Saturday, November 08, 2008

GLENROTHES like 2004 ELECTION in the USA


1. Remember the 'vote fraud' in the USA in 2004.

Election day exit polls showed that Kerry won both the electoral and the popular vote with Kerry getting 51% and Bush 48%.

Early on the morning of 3 November the media continued to show Kerry’s national win - and Kerry's win in Ohio & Florida.

CNN’s website on 3 November at 12:21AM showed Kerry’s win in Ohio State. (bellaciao.org)

2. Bush and his cronies had to concoct a story to explain Kerry's last minute defeat.

3. In November 2008, something similar happened at Glenrothes in Scotland, where the Scottish National Party (anti-war and in favour of Scotland benefiting from its oil wealth) was facing Gordon Brown's unpopular Labour Party (pro-war).

The SNP has kept council tax down and reduced business rates.

The SNP had increased the education budget by 10% and hired new teachers across the region.

Mysteriously, Labour won.


Do elections get rigged by Kenyans? www.themonkeycage.org/election_fraud.

What is the evidence that something fishy was going on at Glenrothes?

1. According to The Scotsman newspaper, 8 November 2008 (Glenrothes aftermath? ):

"The Glenrothes result was unexpected... An hour-and-a-half after the polls closed on Thursday night... TV commentators told viewers the SNP was on course to win."

2. "The SNP were on 1/5 to win before Ladbrokes stopped betting. And Labour... closed as 11/4 outsiders...

"Ladbrokes spokesman Nick Weinberg, said: 'We were as stunned as anyone by the result. The SNP were all the rage in the days before, while Labour appeared to be friendless.'"

3. The Scottish Sunday Express, 2 November 2008, (POLL PUTS BROWN ON BRINK ) stated about the undecided voters:

"As many as two-thirds of these are ... ready to support the Nationalists...

"Internal polling for the SNP ... suggests the party is on course to give the Prime Minister another bloody nose."

4. There was talk that some elderly voters, particularly from Labour-supporting former mining villages, were upset by the local SNP council's £11 per hour 'care charges'; but Glasgow Labour Council's 'care charges' are £16.50 per hour.

Voters were more likely to be interested in high fuel charges.

5. According to The Times, Scottish edition, 8 November 2008:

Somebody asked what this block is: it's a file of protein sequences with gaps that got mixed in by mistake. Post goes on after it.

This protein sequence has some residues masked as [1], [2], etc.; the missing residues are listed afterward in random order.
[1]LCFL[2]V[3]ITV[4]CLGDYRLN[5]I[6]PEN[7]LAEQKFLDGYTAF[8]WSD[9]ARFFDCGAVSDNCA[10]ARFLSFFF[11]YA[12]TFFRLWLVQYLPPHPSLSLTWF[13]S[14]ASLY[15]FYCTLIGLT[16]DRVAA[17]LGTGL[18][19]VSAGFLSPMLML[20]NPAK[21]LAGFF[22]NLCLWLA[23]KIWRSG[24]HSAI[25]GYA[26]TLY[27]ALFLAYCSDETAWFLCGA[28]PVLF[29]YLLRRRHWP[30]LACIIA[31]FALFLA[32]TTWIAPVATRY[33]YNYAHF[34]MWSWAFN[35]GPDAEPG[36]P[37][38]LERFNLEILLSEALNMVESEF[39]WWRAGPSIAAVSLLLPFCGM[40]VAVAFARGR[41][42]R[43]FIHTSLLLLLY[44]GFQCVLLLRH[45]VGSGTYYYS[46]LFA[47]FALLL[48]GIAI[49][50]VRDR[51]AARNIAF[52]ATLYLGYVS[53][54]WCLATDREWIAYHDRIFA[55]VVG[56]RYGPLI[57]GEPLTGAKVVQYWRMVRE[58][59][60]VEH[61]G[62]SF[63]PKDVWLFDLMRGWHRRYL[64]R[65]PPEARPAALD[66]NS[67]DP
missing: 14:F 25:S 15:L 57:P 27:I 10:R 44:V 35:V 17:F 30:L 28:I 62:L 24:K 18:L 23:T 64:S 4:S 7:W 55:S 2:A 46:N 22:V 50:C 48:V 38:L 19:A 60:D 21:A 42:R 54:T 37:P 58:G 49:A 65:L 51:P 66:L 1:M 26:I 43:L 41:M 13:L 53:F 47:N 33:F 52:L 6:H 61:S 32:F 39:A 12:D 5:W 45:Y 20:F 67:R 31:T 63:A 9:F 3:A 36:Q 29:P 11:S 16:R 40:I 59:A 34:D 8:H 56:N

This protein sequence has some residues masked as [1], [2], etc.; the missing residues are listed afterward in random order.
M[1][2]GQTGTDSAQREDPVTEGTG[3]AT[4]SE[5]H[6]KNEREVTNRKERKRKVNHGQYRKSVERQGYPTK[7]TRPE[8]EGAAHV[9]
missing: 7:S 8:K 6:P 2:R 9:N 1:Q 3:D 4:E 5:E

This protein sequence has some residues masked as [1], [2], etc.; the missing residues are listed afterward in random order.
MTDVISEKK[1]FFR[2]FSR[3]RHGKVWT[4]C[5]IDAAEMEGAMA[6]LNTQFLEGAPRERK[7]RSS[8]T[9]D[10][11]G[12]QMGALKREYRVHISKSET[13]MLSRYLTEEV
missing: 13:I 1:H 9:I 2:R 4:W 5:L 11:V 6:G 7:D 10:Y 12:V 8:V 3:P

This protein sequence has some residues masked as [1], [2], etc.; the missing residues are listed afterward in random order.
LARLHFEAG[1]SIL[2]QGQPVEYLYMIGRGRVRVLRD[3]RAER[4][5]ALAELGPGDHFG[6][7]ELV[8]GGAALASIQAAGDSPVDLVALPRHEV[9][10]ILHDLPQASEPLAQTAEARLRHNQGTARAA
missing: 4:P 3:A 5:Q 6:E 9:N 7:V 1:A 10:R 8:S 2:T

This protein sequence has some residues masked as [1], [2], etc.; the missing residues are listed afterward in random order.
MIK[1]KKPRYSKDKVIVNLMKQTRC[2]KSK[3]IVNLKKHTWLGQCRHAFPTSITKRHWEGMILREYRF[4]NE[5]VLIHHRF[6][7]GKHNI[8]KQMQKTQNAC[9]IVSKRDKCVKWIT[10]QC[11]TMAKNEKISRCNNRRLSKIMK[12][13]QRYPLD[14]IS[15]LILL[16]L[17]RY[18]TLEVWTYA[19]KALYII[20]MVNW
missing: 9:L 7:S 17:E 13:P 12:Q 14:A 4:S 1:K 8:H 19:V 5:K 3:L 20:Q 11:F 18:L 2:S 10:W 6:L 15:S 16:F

"In the last hours before the polls closed, there was a high turnout in parts of the constituency where the SNP was strongest...

"Someone telephoned No 10 to tell the Prime Minister that an SNP victory was ... on the cards."

6. According to The Telegraph (Glenrothes by election: Victory confounded pundits and party.), 7 November 2008:

"Labour's unexpected and resounding win in Glenrothes confounded pundits, MPs and party supporters alike. And last night it was still confounding many of those closest to Gordon Brown...

"When the polls closed on Thursday night the Prime Minister had just been told that Labour was likely to lose the seat it had held at the last election with a comfortable 10,000 majority.

"Mr Brown went to bed thinking Labour had lost."

Note that according to The Telegraph, Gordon Brown and those closest to him believed that Labour had lost. No doubt they had seen canvas returns suggesting an SNP victory.

7. "Up until the opening of the ballot boxes, the (Scottish National) party's number crunchers, Mark Shaw and chief executive Peter Murrell, had been confident of a win by around 1000 votes, because that was what their initial survey told them. Doorstep canvassing suggested little had changed through the course of the campaign." - Sunday Herald 10 November 2008.

Last minute arrival of mysterious votes

So, what story is being concocted to explain the Labour victory?

In Rupert Murdoch's The Times, Scottish Edition, 8 November 2008, Angus Macleod writes:

"The Prime Minister was one of only five key Labour figures aware of canvas results showing undecided voters moving to Labour..."

This smells fishy. How do you keep canvas results, collected by lots of people, from being widely known.

What is possible is that some dark force rigged the Glenrothes by-election.




According to Scotland on Sunday (Files prove that MI5 spied on SNP - Scotland on Sunday), 16 September 2007, the SNP has been spied on by British secret service agents.

The evidence for this is 'previously classified Government files seen by Scotland on Sunday'.

The government files show that "agents from MI5 and Special Branch infiltrated the party as part of a campaign to undermine support for Scottish independence."

The files, in the UK National Archives, show that Special Branch officers posed as nationalist supporters and attended party meetings and rallies.

A number of present-day MSPs claim MI5 still monitors pro-independence politicians.

Alex Neil, deputy convener of Holyrood's European and External Relations Committee, said: "It does not surprise me in the least to have it confirmed that the UK Government has used dirty tricks against the SNP in the past.

"I would certainly not discount the idea that the British state is still acting to undermine the SNP, especially given the substantial progress it has made recently.

"We need to get clear assurances from Westminster that nothing is being done to undermine the democratic wishes of the Scottish people."

Margo MacDonald, the independent nationalist MSP and former SNP deputy leader, added: "Scotland is strategically important and energy rich, and I think it would be extraordinary if the security services weren't taking a close interest in recent developments in Scotland."

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